Current and Future Uses of Unmanned Aerial Systems:

Current and Future Uses of Unmanned Aerial Systems

Primary Current Uses:

Primary Current Uses Six Functional Categories for UAVs: Target and decoy Information gathering Combat Logistics Research and development Civil and commercial

PowerPoint Presentation:

Current Military Uses Significant increase in UAV usage by military forces around the globe. Most prevalent role of UAVs in the military: Intelligence, surveillance, and reconnaissance (ISR) Air Strikes using missiles and bombs Over 40 countries currently possess or are developing UAVs, including: The U.S. China Iran Great Britain Israel

Current Civilian Uses:

Current Civilian Uses Although used primarily by military forces, UAVs are becoming increasingly popular for civilian applications Examples Include Law enforcement Commercial endeavors Development by hobbyist

UASs in Law Enforcement :

UASs in Law Enforcement Largest non-military users of UAVs are law enforcement agencies UAV’s primary function in this field is based on information gathering and includes Target surveillance Suspect interdiction Area monitoring

Commercial Uses:

Commercial Uses FAA currently restricts flying UAVs into national airspace but their utilization for commercial purposes is gradually increasing. Current users Environmental activis m Oil and gas companies Farmers and ranchers Scientists Disaster response teams

Hobbyist Uses:

Hobbyist Uses Similar to the at-home development of personal computers during the ‘60s and ‘70s, there are a growing number of UAV hobbyist in the United States Several off-the-shelf model kits are currently available A private, Arizona-based anti- immigration group utilized a $25k model for its own border patrol activities.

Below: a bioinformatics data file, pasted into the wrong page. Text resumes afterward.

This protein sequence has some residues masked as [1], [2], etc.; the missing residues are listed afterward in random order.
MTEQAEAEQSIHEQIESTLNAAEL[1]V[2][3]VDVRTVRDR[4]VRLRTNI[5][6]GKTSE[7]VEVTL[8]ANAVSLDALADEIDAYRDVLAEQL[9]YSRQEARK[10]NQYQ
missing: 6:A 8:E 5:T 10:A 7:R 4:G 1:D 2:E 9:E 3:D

UAVs, Criminals, and Terrorist:

UAVs, Criminals, and Terrorist As with most developing technologies, UAVs are potential assets for criminals and terrorists Possible uses include: Drug smuggling Terrorist Attacks Unconventional payloads Recent examples of illicit activity include UAV utilization by Hezbollah, Iraqi insurgent groups, and domestic terrorists

Future Uses:

Future Uses UAV technology is advancing rapidly, resulting in faster, stronger, and more complex platforms Primary goal is greater autonomy and “smart” UAVs Areas of improvement include Sensor Fusion Communications Path Planning Cooperative Tactics Future uses of UAVs include: Long Range Bomber Unmanned Air Superiority Cargo Transport Expanded civilian use with FAA rules regarding National Airspace

Impact on the Battlefield:

Impact on the Battlefield Used both to support troops on the ground and to build knowledge at the strategic level Data link capability can give troops “eyes in the sky” Voice communications with operators used to request close air support Cameras, radars, and other sensors provide vital intelligence, surveillance, and reconnaissance to high-level commanders

Anwar al-Awlaki killed in Yemen:

Anwar al- Awlaki killed in Yemen Killed by CIA drone. Demonstrates capabilities of UASs as well as typical tactical employment

UAS use in Afghanistan:

UAS use in Afghanistan 161 Predators owned by US military Used in constant airborne surveillance role Continuously monitoring enemy movements and suspicious activity Heavily relied upon by ground troops for air cover

UAS Use on the Home Front:

UAS Use on the Home Front 9 Predators owned by Customs and Border Patrol Local Sheriffs, Law Enforcement employment Civilian groups interested FAA Ban to be lifted by 2015 ACLU expressing concerns of “Surveillance State”

Economic Impact:

Economic Impact

Federal Budget Cuts:

Federal Budget Cuts January 2012 – Pentagon proposed major cuts to the Department of Defense budget Agreed to cut the budget by $487 million over the next decade One notable exception to the cuts ……UASs

Unforeseen Challenges: